Monday, July 6, 2009

Senta and the Steel Dragon - Hexagon Park

One of the most famous places in the capital city of Greater Brechalon is Hexagon Park.

Pushing herself regretfully away from the glass, and leaving two hand smudges, a forehead smudge, and a nose smudge, Senta ran across Prince Tybalt Boulevard, which crossed perpendicularly, making a “T” at the end of Avenue Phoenix. She ran in a zigzag motion to avoid being run over by any of the numerous steam carriages which whizzed by. Several of them honked at her with a loud ‘ah-oogah’ but none of them ran over her. And then she stood at last on the edge of Hexagon Park. Senta had no idea that Hexagon Park was so named because of its six sided shape. She didn’t even know what a hexagon was. She did not realize that Hexagon Park was the exact same size and shape as the Great Plaza, where CafĂ© Carlo was located. To her, the park had always seemed so much larger. Nor did she know that the park, the plaza, and the rest of the “Old City” had been laid out and marked, using a stick dragged through the dirt, by Magnus the Great, the King of the Zur, when he had conquered the continent almost nineteen hundred years before.

Hexagon Park was lovely in the spring. This eight hundred yard diameter wonderland was filled with delights. At the south end, to Senta’s right, the park was carefully cultivated, with large rose gardens, numerous small beds full of colorful annuals, ancient fountains spraying water from the mouths of mythical animals or pouring water from pitchers carried by statues of naked women, abundant fruit trees now in bloom behind their own little wrought iron fences, and still reflecting pools filled with tadpoles. At the north end, to Senta’s left, the park was kept more natural, with large expanses of beautifully green grass, large shade trees, now filled with more than enough leaves to do their duty, winding pathways, and small ponds full of colorful fish. Senta headed for the center of the park, following the flagstone path that led to the central courtyard. Here was a small amphitheater, a series of park benches arranged around a mosaic map of the kingdom inlaid in the pavement, and the wonderful, wonderful steam-powered calliope, which played joyful music from mid-morning to mid-afternoon.

The calliope, which had been between songs as Senta walked through the park, began toot-toot-tooting the next tune, just as she arrived in the center courtyard. Senta had heard this tune many times, though she didn’t know its name. It was lively and bouncy and made her feel even more like skipping than she usually did. The growls of hunger from her stomach overcame the urge to skip down the paths of the park though, so she sat down on one of the benches, unwrapped her red plaid bindle, opened the wax paper, and stuffed her sandwich into her mouth. Mouth watering with each bite of the course bread, the salty ham, and the tangy brown mustard, she had finished off more than half of it before she stopped to take a breath and to look around her.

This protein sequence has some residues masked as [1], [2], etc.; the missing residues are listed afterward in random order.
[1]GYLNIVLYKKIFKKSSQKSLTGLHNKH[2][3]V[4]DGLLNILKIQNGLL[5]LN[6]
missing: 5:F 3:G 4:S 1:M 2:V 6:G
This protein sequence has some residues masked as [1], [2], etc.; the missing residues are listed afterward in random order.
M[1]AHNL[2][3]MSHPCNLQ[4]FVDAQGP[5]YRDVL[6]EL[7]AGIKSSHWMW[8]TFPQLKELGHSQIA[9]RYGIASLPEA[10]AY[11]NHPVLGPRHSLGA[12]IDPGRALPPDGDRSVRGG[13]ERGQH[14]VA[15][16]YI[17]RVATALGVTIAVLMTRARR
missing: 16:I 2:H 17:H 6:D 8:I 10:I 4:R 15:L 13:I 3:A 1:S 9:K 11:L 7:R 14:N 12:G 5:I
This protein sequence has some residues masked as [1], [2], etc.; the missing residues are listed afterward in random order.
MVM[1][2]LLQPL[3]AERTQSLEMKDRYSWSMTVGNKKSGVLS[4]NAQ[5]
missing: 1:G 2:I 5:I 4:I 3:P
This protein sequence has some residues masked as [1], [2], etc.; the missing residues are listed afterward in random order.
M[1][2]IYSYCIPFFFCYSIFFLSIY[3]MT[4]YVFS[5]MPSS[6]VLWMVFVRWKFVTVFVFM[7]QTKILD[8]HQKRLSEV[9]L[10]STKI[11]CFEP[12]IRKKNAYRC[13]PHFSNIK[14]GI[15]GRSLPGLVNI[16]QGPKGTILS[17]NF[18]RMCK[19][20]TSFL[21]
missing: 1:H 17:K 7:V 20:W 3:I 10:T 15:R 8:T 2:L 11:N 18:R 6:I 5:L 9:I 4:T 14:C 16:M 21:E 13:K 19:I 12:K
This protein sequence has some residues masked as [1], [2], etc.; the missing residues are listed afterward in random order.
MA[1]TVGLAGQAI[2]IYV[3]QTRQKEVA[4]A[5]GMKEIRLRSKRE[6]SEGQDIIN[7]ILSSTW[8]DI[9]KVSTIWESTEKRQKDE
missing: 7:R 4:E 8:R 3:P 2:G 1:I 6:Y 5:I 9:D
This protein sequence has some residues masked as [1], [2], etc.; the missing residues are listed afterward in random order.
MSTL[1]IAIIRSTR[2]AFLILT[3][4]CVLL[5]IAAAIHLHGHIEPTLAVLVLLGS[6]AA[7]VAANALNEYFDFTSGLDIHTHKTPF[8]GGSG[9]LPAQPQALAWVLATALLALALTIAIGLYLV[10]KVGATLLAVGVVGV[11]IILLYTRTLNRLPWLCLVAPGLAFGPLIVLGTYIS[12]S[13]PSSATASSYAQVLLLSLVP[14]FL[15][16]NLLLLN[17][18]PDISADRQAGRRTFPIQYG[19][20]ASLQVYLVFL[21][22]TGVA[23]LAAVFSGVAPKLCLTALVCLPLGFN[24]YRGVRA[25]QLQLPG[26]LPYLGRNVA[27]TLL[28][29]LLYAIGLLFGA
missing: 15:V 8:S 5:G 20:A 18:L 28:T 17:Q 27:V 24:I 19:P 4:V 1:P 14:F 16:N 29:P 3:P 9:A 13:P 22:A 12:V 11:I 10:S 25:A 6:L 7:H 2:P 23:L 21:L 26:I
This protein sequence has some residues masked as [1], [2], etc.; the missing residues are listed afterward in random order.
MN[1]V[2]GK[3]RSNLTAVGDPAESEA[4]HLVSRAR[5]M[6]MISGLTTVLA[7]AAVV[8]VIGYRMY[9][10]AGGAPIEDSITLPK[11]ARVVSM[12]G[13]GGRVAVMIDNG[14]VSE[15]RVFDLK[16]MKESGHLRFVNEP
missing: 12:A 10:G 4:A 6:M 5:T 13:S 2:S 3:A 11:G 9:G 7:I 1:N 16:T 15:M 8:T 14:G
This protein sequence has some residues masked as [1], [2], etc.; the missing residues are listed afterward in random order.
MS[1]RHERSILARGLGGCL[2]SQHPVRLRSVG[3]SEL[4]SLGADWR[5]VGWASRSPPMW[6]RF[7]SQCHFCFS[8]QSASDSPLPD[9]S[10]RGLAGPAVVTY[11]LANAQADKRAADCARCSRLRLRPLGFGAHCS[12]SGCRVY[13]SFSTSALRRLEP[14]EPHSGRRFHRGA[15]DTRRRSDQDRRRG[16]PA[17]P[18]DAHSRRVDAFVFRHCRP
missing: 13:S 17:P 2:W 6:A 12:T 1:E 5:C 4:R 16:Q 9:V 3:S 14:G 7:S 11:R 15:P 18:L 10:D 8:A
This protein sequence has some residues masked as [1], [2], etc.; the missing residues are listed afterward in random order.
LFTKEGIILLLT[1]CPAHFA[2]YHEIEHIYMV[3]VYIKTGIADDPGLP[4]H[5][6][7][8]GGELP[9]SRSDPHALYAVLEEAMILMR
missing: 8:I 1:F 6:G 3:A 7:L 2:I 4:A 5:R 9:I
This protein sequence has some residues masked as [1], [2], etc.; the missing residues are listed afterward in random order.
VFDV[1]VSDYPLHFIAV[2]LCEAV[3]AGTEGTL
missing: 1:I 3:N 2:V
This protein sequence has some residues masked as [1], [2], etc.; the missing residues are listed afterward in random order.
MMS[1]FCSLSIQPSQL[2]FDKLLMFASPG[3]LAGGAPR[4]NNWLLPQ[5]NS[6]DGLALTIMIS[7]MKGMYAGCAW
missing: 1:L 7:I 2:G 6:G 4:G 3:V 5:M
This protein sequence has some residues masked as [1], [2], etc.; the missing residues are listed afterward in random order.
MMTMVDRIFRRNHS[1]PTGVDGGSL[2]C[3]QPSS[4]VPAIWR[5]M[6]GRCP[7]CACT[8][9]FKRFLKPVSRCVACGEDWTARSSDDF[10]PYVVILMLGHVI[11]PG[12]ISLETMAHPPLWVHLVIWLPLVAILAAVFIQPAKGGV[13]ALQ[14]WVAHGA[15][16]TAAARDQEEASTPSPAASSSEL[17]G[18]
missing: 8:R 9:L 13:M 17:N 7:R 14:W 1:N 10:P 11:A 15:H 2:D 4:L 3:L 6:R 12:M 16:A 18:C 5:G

There were numerous people in the park, walking down the paths, admiring the flowers, and lying on the large swaths of green grass. Several small boys, about five or six years old, tried to catch tadpoles in the reflecting pool some forty yards away. There were relatively few people in the central courtyard though. The calliope man was there, making small adjustments to the great machine. It was a large, square, red wagon upon four white wood-spoked wheels, with a shining brass steam engine, which bristling with hundreds of large and small brass pipes, each spitting steam in turn to create the wonderful music. A young man in his twenties—nicely dressed but not obviously rich—sat reading a newspaper while he ate fish and chips from a newspaper cone, which he had no doubt purchased from a vending cart just outside the park boundaries. On the bench closest to the one on which Senta sat eating, was an older man in a shabby brown overcoat. He was tossing bits of bread to several of the foot-tall flying reptiles that could be found just about everywhere in the city. Unlike birds—tending in these parts to be smaller—which hopped along when not in flight, these fuzzy, large-headed reptiles ran from bread crumb to bread crumb, in a waddling motion, with their bat-like wings outstretched.

The name and shape of Hexagon park is a nod to my background of role-playing, having drawn many maps on hexagon paper.

No comments: